This game looks, feels, plays, and sounds like the original 1979 Alien flick in every way. The sounds are so similar to the Alien films you feel like you are an actor on the set. The sound design team was able to get ahold of the original sound material used in the first film as well as creating an original score to match. The clanking and random computer beeps and the dripping water are a great use of literal sound to create tension which is something Ridley Scott has always excelled at in his films. (I always loved how in all the Alien films there was always dripping water everywhere. We can build these spaceships and travel at light speed, and use cryo-sleep for space travel, but leaky pipes? Yeah we don’t know how to solve that.) Due to the soundtrack there is always a sense as if something is going to jump out at you at any moment even though nothing has happened in an hour and a half. When hiding from the Alien the music switches to a more suspenseful melody causing a truly frantic experience. The sound design team should be commended.
Even though this game has been credited with having amazing graphics in this regard I wasn’t very impressed. Now don’t get me wrong the graphics are not bad by any means, but with games like Sunset Overdrive, Infamous: Second Son, and Shadow of Mordor, Alien Isolation has a hard time comparing. And with all the time in development I expected more. While the backgrounds remain very polished the characters in the story are sometimes pixelated and grainy. Also, when watching the Alien mutilate people on the space station I felt as if I was watching a combat scene from Code-Veronica on the Dreamcast back in 2000. I expected if nothing else the Alien would be polished graphically to create some HD fight scenes that we would expect from these next-gen systems. However, it became apparent that a lot more time was spent on sound design and the story than the character graphics. However, this is not necessarily a bad thing since most games these days are lacking in both of these aspects.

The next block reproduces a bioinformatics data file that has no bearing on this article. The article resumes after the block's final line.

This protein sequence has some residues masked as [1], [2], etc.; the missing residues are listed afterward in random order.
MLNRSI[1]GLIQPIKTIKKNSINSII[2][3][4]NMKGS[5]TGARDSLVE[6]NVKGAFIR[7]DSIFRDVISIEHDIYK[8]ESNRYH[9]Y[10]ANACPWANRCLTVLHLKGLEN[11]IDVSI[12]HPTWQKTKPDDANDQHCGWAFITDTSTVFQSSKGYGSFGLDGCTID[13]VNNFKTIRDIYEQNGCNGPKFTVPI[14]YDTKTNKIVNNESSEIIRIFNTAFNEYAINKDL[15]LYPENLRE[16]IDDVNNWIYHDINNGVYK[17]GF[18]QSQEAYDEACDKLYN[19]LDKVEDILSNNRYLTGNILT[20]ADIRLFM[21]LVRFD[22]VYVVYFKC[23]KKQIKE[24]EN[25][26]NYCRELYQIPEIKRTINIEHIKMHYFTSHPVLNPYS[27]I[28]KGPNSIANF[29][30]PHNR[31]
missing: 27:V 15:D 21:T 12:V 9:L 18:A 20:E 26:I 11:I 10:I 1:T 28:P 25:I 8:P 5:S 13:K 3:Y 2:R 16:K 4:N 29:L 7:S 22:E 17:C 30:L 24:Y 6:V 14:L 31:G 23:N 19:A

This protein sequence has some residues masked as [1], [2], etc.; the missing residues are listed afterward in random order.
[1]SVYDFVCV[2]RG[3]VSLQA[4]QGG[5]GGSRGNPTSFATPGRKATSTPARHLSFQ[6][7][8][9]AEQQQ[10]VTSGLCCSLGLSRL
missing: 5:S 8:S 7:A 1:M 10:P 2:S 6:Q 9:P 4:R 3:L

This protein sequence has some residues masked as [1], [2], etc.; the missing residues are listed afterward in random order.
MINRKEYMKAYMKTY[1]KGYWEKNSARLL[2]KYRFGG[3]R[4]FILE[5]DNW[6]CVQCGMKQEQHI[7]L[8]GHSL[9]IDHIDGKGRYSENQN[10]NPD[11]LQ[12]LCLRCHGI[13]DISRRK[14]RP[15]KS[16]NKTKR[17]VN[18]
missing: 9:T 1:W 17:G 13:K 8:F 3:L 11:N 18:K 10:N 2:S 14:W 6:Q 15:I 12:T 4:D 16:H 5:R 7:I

The save system is also a feature that leaves something to be desired. There is a lack of save stations around Sevastopol and sometimes to prevent replaying certain portions of the game over and over again there are many times that I had to back track quite far to save. This is something that older gamers will remember from the good ol’ days of PSone. However, in the current auto-save era players may find this time honored tradition frustrating.
While having a few flaws, Alien Isolation is an intense experience that should not be missed by fans of the franchise or survival horror enthusiasts. The sound design is impeccable and the environments mimic the original films perfectly. Unlike Sega’s last few blemishes with the Alien franchise, Alien Isolation proves that a quality Alien game just takes time and a high attention to detail. There has not been a more accurate depiction of Ridley Scott’s vision ever on a console. Maybe the Alien Isolation team at Sega should take over the movie franchise as well so we can forget about Prometheus and move on. Unfortunately, that is just wishful thinking.